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Raumfahrt - Startvorbereitung von Atlas V 551 mit NAVY´s fourth Mobile User Objective System (MUOS-4)

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24.07.2015

Rocket/Payload: An Atlas V 551 will launch the Navy’s fourth Mobile User Objective System (MUOS-4) satellite.

Date/Site/Launch Time: Monday, Aug. 31, 2015, from Space Launch Complex-41 at Cape Canaveral Air Force Station, Florida.
Mission Description: The Mobile User Objective System (MUOS) is a next-generation narrowband tactical satellite communications system designed to significantly improve ground communications for U.S. forces on the move.
MUOS will provide military users 10 times more communications capability over existing systems, including simultaneous voice, video and data, leveraging 3G mobile communications technology.
Launch Notes: MUOS-4 will mark the 56th Atlas V since the vehicle’s inaugural launch in August 2002 and the sixth in the 551 configuration. Previous missions launched on Atlas V 551 missions include three MUOS missions as well as the New Horizons mission to Pluto and the Juno mission to Jupiter.
Quelle: ULA
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Update: 1.08.2015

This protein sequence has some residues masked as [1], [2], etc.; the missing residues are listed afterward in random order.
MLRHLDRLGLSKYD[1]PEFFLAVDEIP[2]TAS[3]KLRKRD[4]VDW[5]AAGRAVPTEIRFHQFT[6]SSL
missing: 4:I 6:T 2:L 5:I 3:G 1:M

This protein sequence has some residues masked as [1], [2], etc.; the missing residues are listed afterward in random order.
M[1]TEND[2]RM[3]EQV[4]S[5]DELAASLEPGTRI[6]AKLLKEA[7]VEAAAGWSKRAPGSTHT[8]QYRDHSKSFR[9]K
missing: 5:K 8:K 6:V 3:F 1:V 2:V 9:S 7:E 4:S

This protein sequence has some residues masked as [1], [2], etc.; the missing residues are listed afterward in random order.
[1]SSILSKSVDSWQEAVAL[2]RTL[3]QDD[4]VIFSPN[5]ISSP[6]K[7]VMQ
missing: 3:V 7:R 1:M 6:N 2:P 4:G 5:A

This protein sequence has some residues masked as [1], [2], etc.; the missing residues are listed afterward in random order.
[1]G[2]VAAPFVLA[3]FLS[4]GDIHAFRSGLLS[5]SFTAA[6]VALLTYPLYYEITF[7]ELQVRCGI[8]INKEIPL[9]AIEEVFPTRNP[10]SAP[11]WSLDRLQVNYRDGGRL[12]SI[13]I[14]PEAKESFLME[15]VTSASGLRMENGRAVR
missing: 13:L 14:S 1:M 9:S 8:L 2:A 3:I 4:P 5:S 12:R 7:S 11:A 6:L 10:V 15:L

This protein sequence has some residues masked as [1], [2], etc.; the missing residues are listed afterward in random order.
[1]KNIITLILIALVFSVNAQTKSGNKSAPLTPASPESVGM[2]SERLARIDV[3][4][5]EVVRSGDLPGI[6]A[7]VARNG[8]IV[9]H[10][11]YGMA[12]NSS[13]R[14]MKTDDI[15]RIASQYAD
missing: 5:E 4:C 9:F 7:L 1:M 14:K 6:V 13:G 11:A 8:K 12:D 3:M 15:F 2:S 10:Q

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Atlas 5 team begins stacking most powerful variant for Navy launch

CAPE CANAVERAL — Continuing a run of military satellite deployments this summer, United Launch Alliance has begun stacking the Atlas 5 rocket that will boost the Navy’s next mobile communications craft.
The 15,000-pound Mobile User Objective System satellite No. 4 is scheduled for launch atop the most-powerful version of the Atlas-Centaur rocket on Aug. 31 from Cape Canaveral.
Liftoff will occur some time during an unclassified, four-hour period of 4:07 to 8:07 a.m. EDT. The actual target launch time within that period will be announced closer to the liftoff date.
The mission follows successful launches of the Global Positioning System 2F-10 navigation satellite on July 15 by another Atlas 5 and the Air Force’s Wideband Global SATCOM satellite No. 7 by a Delta 4 rocket on July 23.